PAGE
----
There’s another factor too. Urban studies specialist Joel Kotkin notes, for example, at Spiked Online, “There has been a drastic change in the composition of the journalistic profession. Working-class reporters, many with ties to local communities, have been replaced by a more cosmopolitan and uniformly ‘progressive’ breed with college degrees.” Because these new journalists come from an upper crust, they are much more likely to sympathize with elite power brokers than their working-class predecessors did. It is probably much easier to persuade them that the working class would make a bad use of a broader range of information anyhow.

All of these changes work together. One outcome is a massive loss of public trust.

4.Media no longer represent a broad public so the public trusts them much less.

Trust in media was reported to be in free fall in 2022 and this year, Gallup and the Knight Foundation found that “half of Americans now believe that news organizations deliberately mislead them.” (Fortune, February 15, 2023)

TV News studio - recording and broadcasting media in a modern set design with blue background for journalists. Generative AI

That needn’t be a conspiracy theory at this point. The media organizations are struggling for survival and must get money where they can. In some countries, Canada for example, the government now funds major media and it is reasonable to see them as mouthpieces for the government. It’s not that they lie, or not particularly anyway. But they are certainly not an independent voice for the public. But then, the public now has many electronic media available to tell our own stories — and that is increasingly what we are doing. That leaves much less time for the legacy media’s stories.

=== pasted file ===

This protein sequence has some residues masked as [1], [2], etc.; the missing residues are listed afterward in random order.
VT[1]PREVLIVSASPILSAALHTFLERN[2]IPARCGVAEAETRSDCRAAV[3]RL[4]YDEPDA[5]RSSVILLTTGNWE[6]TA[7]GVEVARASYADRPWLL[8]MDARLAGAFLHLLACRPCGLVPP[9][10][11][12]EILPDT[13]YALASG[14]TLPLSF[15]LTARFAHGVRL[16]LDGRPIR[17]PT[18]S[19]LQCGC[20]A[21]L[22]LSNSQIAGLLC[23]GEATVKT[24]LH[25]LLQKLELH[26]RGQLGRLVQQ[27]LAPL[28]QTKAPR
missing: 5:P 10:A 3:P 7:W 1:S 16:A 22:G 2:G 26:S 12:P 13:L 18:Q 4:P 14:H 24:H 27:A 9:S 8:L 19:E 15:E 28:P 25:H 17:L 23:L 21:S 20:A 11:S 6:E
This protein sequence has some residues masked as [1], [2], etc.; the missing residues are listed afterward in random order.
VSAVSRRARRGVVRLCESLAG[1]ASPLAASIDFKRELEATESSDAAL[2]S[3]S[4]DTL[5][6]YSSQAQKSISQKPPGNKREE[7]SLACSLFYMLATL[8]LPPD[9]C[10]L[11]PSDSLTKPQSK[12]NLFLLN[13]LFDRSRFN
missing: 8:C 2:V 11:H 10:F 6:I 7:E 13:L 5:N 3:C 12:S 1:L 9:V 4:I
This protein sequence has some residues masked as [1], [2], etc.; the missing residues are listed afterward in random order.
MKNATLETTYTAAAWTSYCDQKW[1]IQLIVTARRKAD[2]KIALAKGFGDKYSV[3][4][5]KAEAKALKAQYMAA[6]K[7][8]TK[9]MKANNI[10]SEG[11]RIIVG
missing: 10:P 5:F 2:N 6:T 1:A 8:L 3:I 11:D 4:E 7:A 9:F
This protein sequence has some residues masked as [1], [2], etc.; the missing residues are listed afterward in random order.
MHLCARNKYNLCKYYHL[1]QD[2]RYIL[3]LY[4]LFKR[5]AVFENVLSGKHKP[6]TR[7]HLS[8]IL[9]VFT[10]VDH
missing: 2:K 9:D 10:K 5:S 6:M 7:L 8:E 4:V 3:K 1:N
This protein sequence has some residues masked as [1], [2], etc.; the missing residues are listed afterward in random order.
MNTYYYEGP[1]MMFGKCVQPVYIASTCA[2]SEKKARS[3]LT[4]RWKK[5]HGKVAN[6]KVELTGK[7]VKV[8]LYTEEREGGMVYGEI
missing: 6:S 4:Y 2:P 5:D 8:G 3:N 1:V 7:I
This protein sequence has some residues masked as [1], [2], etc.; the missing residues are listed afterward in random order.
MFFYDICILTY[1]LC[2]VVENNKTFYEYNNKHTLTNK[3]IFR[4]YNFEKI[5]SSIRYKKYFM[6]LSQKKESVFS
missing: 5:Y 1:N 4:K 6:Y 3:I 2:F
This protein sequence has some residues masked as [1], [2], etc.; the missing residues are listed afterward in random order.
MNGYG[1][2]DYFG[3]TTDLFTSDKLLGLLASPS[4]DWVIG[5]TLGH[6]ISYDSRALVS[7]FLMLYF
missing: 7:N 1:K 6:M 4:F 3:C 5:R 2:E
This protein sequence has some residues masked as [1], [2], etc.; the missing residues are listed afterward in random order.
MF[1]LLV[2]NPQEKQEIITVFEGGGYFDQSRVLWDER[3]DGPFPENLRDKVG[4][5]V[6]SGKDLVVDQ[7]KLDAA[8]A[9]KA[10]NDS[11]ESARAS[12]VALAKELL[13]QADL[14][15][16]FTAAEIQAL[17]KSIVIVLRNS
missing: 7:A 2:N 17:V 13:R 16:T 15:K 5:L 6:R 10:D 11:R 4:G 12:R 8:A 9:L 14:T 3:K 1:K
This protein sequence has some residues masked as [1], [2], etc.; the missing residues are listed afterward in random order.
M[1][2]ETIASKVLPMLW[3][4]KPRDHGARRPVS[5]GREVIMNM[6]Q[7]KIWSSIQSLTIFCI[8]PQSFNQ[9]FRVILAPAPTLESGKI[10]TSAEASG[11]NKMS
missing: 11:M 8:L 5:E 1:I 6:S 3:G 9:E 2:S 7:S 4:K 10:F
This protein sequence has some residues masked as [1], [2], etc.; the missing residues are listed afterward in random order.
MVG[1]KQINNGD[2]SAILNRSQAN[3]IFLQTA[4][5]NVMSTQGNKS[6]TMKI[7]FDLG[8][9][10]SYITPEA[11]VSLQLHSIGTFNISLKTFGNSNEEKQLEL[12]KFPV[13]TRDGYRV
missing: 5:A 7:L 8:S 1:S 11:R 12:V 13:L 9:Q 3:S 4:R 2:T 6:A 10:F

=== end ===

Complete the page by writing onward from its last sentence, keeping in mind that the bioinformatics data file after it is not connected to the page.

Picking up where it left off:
5.Major media have largely lost their traditional significance. People who say that major media were never anything but propaganda have probably never known or else forgotten life before the internet — which some of us remember. At one time, we needed major media for basic information for day-to-day living. There was a lot of propaganda thrown in, certainly. But that basic stuff — weather, prices, scores — is all on line now. For other types of news, private newsgathering from multiple sources is probably a better option today.

There’s no going back. So here are two tips: Make a point of listening to opposition sources. They’ll tell us some useful things that the home team’s PR won’t. Also, have several search engines. Don’t ever have only one engine, like Google’s, pointing you to information. Apart from that, we will all need to defend our right to freedom of information when so many sources want to protect us from disinformation, allegedly for our own good.

You may also wish to read:

In Big Tech World: the journalist as censor, hit man, and snitch. Glenn Greenwald looks at a disturbing trend in media toward misrepresentation as well as censorship.


Polls: Trust in mainstream U.S. media still in free fall. Both the New York Times poll and Gallup poll illustrated that this week. The media don’t seem to want to discuss it, perhaps because an honest discussion would include acknowledging a fundamental change in their purpose.

Denyse O'Leary

Denyse O'Leary is a freelance journalist based in Victoria, Canada. Specializing in faith and science issues, she is co-author, with neuroscientist Mario Beauregard, of The Spiritual Brain: A Neuroscientist's Case for the Existence of the Soul; and with neurosurgeon Michael Egnor of the forthcoming The Human Soul: What Neuroscience Shows Us about the Brain, the Mind, and the Difference Between the Two (Worthy, 2025). She received her degree in honors English language and literature.

Five Key Ways Media Have Changed in the Last 35 Years